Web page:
[00:14:30] Jon M: You mentioned the social media. Is that something that is being used by people who are opposed to these campaigns as well as by groups like Moms for Liberty? 

 Think that’s a good point. Social media can work on both sides of the political aisle, right. A lot of activists on the political left also use social media to galvanize, and there’s been examples of parent groups who are banding together to try to stop book bans from happening in their communities and to advocate for librarians and for teachers. It’s also a tool that’s being used by the political left as well. You noted earlier in your introduction that I study the impact of generations. 

[00:15:09] Melissa D: And I will tell you that Generation Z exclusively get their news information from, from social media sources. And it’s really been used by those individuals also to protest, to raise their voices about their unhappiness with the direction of curriculum that’s happening from their perspective. Of course, Gen Zers and teenagers can’t vote yet. And sometimes it’s falling on deaf ears in certain school districts around the country. But nonetheless, I do think it’s an important tool for activism as well on the political left.

[00:15:38] Amy H-L: How does race or even racism factor into the parental rights campaigns?

[00:15:43] Melissa D: Yeah, so I’m gonna go back into a little bit of the history of the rise of the Christian right and American politics really. Most people think that the Christian right came about in the late 1970s, in part as a reaction against Jimmy Carter’s presidency. Jimmy Carter was notable because he was really our first self-affirming, born again Christian. He wasn’t evangelical. By all accounts he was quite devout in his beliefs, but a lot of conservative Christians were disappointed in Jimmy Carter’s presidency because they didn’t realize how politically liberal he was. And so part of his campaign when he was running in 1976, he promised, for example, to teachers unions, who were a big constituency of his election campaign, that there should be a national, for example, Department of Education.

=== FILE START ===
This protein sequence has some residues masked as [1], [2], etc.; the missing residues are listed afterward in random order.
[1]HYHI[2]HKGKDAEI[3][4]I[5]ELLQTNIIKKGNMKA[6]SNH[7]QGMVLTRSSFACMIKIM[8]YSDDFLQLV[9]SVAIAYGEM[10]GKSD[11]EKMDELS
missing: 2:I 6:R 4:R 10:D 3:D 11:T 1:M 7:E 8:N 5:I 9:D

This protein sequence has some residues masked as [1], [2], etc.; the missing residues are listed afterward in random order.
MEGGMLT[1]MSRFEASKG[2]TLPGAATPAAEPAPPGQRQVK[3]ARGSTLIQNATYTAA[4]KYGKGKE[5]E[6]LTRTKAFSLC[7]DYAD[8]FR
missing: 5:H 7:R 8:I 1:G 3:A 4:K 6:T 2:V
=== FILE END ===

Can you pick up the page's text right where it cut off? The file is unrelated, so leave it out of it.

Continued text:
But there was also another reason that the Christian right came into existence. It wasn’t necessarily because of opposition to abortion. That’s part of the story. That’s often what people historically think of when they think about the Christian Right and Jerry Falwell and the Moral Majority and those groups. But really a lot of conservative Christian activists began to mobilize because there was talk among the IRS under Carter’s administration that they were going to remove the tax exempt status of Christian fundamentalist academies, primarily located in the South. Those academies began to appear in response to, of course, the Brown versus Board of Education decision in 1954. It took many years to fully integrate public schools and desegregate public schools, but yet for some conservative white parents, they decided, in fact, to create their own sorts of, of Christian academies that had a history of not allowing students of color admission. And so that clearly was a violation of the 14th Amendment. And so the Carter administration was looking into, in fact, revoking that status. And that’s really what galvanized, initially, a lot of people on the Christian right. And so, you know, there’s always been this history of race, religion when it comes to these schools. So we jump to Reagan being elected in 1980. The immediate threat of IRS revoking tax status for those schools gets removed. And a lot of people felt that, essentially, with Ronald Reagan in the presidency, he was recognizing the role of evangelicals and supporting them, that sort of thing. But after about eight years, Reagan’s priorities were really about tax cuts, building a bigger defense, and paying a lot of lip surface to evangelicals. And so in 1988, you have the Republican primary. I promise this is linked to schools. I do. So the Republican primary involves, of course, George Herbert Walker Bush, Vice President, and it involves televangelist Pat Robertson, who was one of the very disgruntled people with Reagan’s presidency. He felt that the Republican party relied on the votes of conservative Christians, but didn’t implement those policies. And so he challenged Bush in that primary. He of course, lost, but what he did in the late eighties and during this campaign is he basically set in motion the creation of what became the Christian Coalition and what Pat Robertson wanted to do as head of the Christian Coalition, he hired this wonderkind, Ralph Reed, who’s still involved with the Christian right today, to try to refocus the efforts of the Christian right in the grassroots. And so when it comes to the grassroots, getting more conservative Christians involved in GOP precinct politics, but also at school boards. Because in the 1990s, again, we’re still dealing with issues like sex education in public schools and the standards of history curriculum in public schools, and again, the fear of liberal indoctrination of, of students in public schools. So those issues have been around for a long time. Those arguments have been around for a long time.